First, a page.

Sunday, July 27, 2008

Advice for the gentlemen

As I was brushing my teeth on Friday morning, a giant chunk of one of my molars broke off.

The day did not get much better after that.

In fact, I later got completely stood up for a date.

The day was redeemed by the number of people who texted that they loved me when I was looking for alternate plans and by my friends Jake and Jess, who treated me to a ride on the motorcycle, and then beer.

But let's go back to the date.

This guy has been expressing interest in me for almost a year. My heart has been busy in that time but my ruminations about my relationships made me think that his persistence might be the solution to this string of men who date me only as long as it's convenient.

We've had lots of good phone conversations that involved some mini-conversations about my need to feel like I'm special to the man I'm dating. That I'm worth a little extra effort. My friend Mike frequently says, "We want to please you; we just don't know how." Using that as my guide, I took the step of being vulnerable and telling this guy some of my history so that he would know that I wasn't asking him just to jump through hoops. He seemed to get it and we started a courtship. I even sent him a mix CD about how to woo a woman, with a few songs about my own hesitancies.

But Friday, he stood me up. To that point that I worried that his plane had crashed. Only tonight, Sunday, after asking one of his friends to confirm that he was alive, can I actually be a little pissed.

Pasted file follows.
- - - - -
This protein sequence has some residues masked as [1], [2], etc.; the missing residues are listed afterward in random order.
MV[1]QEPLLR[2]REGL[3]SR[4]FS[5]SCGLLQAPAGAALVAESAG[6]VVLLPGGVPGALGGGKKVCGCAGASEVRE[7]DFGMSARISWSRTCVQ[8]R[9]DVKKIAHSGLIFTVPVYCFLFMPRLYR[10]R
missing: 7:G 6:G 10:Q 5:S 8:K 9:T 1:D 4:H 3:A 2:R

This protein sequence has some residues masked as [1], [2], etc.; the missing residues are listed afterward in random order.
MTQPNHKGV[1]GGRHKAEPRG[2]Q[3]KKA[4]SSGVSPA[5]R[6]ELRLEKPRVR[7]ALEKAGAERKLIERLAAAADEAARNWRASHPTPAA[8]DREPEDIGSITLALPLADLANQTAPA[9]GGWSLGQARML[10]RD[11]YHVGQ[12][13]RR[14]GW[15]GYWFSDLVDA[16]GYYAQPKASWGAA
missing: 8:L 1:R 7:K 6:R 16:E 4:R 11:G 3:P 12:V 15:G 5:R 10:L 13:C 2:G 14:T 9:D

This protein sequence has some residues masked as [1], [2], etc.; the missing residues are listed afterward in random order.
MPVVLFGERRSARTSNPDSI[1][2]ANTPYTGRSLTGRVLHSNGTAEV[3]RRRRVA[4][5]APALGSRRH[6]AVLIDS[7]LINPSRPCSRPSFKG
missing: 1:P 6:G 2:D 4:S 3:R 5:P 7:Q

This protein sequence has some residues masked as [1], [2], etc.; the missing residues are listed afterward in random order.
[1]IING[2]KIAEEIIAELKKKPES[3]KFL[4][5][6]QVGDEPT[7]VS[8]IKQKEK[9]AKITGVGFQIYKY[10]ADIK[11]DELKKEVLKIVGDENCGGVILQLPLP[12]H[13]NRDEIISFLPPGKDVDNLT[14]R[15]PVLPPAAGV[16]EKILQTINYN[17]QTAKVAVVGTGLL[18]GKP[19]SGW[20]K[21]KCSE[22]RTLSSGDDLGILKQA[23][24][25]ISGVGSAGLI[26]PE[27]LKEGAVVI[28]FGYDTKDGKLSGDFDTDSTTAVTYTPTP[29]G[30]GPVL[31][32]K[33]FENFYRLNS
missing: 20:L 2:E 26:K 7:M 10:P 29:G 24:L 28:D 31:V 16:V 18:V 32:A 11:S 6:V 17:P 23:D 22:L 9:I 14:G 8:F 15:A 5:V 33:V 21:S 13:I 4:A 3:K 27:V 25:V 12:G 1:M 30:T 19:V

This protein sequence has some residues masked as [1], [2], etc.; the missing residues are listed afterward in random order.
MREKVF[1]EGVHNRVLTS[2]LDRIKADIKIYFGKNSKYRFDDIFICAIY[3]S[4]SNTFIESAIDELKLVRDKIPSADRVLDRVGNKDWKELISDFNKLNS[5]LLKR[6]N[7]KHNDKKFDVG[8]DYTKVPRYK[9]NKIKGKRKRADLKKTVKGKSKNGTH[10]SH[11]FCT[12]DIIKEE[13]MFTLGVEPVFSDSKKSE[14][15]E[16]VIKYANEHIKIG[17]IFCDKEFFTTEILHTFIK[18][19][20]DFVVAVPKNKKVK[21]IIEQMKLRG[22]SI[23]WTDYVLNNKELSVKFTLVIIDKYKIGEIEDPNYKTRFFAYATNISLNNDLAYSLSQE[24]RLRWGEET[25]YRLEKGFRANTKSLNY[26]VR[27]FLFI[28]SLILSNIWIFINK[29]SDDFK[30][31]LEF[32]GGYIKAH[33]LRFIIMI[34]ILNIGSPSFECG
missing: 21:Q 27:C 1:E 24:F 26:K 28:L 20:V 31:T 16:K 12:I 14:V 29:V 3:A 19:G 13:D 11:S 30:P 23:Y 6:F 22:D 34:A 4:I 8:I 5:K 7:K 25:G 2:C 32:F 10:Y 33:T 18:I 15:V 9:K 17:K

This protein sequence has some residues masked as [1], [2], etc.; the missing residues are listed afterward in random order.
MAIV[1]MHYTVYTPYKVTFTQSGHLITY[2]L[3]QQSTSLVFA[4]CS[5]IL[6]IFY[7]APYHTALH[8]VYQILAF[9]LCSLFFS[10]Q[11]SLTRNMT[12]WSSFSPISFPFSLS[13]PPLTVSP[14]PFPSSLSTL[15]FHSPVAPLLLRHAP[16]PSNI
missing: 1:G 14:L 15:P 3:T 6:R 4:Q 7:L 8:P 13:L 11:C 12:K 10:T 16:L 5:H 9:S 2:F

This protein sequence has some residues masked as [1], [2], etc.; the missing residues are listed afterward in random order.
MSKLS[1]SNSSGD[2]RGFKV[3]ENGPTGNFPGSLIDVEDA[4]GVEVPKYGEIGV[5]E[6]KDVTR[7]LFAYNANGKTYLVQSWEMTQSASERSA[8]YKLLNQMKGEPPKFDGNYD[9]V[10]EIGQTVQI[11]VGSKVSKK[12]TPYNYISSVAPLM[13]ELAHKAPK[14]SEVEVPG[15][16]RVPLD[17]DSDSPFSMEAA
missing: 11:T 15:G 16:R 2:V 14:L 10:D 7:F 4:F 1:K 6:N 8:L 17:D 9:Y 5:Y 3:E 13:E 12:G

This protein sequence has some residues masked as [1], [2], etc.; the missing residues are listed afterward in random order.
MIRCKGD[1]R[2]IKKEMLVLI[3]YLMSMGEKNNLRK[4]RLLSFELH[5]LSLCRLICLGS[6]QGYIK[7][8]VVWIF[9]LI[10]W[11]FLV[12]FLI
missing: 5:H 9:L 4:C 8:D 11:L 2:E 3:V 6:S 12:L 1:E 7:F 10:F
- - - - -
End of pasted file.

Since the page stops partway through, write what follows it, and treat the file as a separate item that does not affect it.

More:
Is it too much to ask for a little romance in a budding relationship?

My brother Daniel thinks it is. A couple of weeks ago when I talked about teaching my best friend's boys to be kind to women and how to make them feel special as their Auntie Rebecca, he scoffed and said, "Way to put your issues on the next generation."

But I don't have a proscribed way that this romance has to happen, which is what I think most people assume. I just want to know that a guy is willing to invest a little in me. It helps me believe that he might be willing to work though problems when things get even the slightest bit difficult. This is not a belief that I've had in many of my relationships. So, I have to stay on my best behavior in them and I'm tired of that.

I don't think it's too much to ask that a man say with his actions in addition to his words that he thinks I valuable.

I know I am amazing and I'm not interested in dating someone else who doesn't show that he knows it, too.

Most of these guys are very intelligent and successful in their chosen fields and it baffles me that they haven't applied the same energy that achieves their goals in other areas to achieving their goals in relationships. You don't know how to please a woman? Pay attention. Her reactions will give you the opportunity for a little trial and error. Otherwise, talk about best practices with other guys. Also, I think every straight woman on this planet would benefit if every straight man on the planet had either a gay man or a straight woman as a platonic friend who will tell him when he's being a dumbass.